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Finding Fireballs

This page will contain instructions for

  • recognising fireballs from satellites and other night-time phenomena
  • downloading and viewing images from DFN observatories
  • processing event detection emails
  • initiating the data processing pipeline for triangulation and orbits

Automated software for detecting fireballs

The images are automatically processed on the cameras.

The software basically works be differencing consecutive images, and tries to identify lines in the pictures.

That means that it is unable to tell apart fireballs from satellites or planes.

The software logs in a file called YYYY-MM-DD_DFNXXXNNN__log_processing.txt.

In addition, each detection generates several files:

  • .tile.jpg : light weight compressed JPG cut-out of the detection
  • .pixels.txt : rough pixel coordinates of the event
  • .raw_pixels.txt
  • .radec.txt : rough astrometric coordinates of the event

Central server vetting

As mentioned above, the results of the fireball detection software contain numerous false alerts (satellites, planes...), therefore the candidate events are vetted by a rough triangulation with other cameras.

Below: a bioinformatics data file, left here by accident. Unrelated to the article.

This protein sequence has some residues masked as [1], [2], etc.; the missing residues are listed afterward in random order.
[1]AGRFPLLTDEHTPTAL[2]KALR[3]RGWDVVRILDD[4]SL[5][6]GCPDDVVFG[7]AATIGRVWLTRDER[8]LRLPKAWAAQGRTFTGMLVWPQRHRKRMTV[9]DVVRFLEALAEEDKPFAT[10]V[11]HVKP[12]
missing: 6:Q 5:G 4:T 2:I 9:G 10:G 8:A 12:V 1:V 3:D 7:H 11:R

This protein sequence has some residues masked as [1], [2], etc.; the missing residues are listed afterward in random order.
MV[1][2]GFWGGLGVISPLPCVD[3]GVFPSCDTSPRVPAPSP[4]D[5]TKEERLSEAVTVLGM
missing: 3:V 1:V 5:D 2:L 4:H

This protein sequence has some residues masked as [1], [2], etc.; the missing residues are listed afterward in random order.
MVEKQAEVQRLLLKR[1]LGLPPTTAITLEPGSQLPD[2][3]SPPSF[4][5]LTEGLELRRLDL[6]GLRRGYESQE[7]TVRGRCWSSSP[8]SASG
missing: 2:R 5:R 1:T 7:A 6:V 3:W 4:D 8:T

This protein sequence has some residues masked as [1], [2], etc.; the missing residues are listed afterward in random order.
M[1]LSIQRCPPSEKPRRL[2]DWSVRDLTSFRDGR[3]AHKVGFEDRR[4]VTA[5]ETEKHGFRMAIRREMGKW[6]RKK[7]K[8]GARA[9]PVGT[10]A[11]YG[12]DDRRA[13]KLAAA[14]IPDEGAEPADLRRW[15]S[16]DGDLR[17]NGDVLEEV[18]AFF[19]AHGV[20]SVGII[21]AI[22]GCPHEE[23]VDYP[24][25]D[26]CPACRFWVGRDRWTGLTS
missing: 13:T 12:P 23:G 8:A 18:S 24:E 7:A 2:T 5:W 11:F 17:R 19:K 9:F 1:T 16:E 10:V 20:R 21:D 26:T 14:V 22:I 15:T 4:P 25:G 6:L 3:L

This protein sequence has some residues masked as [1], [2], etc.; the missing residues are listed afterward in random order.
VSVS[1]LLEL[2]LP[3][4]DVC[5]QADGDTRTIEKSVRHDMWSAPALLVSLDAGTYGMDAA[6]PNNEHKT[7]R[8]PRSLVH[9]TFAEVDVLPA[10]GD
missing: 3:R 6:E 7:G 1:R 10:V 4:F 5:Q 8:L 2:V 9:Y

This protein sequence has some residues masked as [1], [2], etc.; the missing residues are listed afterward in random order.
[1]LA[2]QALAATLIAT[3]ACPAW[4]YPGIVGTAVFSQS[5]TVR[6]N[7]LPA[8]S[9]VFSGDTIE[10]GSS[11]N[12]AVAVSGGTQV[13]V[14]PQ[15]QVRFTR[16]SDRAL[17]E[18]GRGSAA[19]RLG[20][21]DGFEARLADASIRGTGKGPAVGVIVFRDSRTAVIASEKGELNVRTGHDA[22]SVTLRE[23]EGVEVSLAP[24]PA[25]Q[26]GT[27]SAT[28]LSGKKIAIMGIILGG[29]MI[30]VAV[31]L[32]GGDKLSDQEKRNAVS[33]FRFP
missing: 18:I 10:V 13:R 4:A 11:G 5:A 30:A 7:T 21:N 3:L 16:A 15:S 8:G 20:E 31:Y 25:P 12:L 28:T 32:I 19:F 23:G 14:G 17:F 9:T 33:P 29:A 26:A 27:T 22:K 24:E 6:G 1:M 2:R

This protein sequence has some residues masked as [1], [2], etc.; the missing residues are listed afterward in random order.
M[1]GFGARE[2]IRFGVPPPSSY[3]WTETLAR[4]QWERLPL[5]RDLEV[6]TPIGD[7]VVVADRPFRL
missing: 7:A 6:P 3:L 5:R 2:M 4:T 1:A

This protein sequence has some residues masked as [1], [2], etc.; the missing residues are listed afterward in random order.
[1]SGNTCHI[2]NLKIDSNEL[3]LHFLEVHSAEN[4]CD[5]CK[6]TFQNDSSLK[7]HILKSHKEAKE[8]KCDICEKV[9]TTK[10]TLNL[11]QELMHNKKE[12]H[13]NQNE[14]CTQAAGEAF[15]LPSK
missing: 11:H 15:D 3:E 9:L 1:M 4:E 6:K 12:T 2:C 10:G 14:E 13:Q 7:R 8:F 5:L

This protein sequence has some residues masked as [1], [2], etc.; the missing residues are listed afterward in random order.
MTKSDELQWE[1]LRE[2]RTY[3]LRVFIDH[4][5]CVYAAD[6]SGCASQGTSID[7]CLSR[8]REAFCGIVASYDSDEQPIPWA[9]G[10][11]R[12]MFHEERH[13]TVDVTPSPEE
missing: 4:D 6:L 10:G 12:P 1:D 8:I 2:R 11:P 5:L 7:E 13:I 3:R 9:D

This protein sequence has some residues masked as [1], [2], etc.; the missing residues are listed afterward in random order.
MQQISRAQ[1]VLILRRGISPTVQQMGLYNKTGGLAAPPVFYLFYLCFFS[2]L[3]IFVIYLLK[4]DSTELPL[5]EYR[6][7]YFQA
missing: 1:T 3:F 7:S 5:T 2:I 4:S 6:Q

Email alerts for human review

Emails are sent only when a triangulation is validated by the central server.

Valid detections

Each email is the result of a valid triangulation between 2 cameras detected by the server. This means that if more than 2 cameras detected the event, there are going to be one email for each pair of cameras.

 
Fireball. Typical (relatively faint) fireball. Shutter breaks are clearly visible.
 
Fireball. Very bright fireball observed from a large distance. At first look shutter breaks are hard to resolve, but this is indeed a fireball.



















False positives

 
Satellite. The shutter breaks are hard to resolve because the apparent angular speed is much lower than that of a fireball.
 
Plane. Low flying planes have a similar angular speed as fireballs. It is impossible to tell them apart just by looking at a tile. Planes will typically be visible on several consecutive images, and can manoeuvre.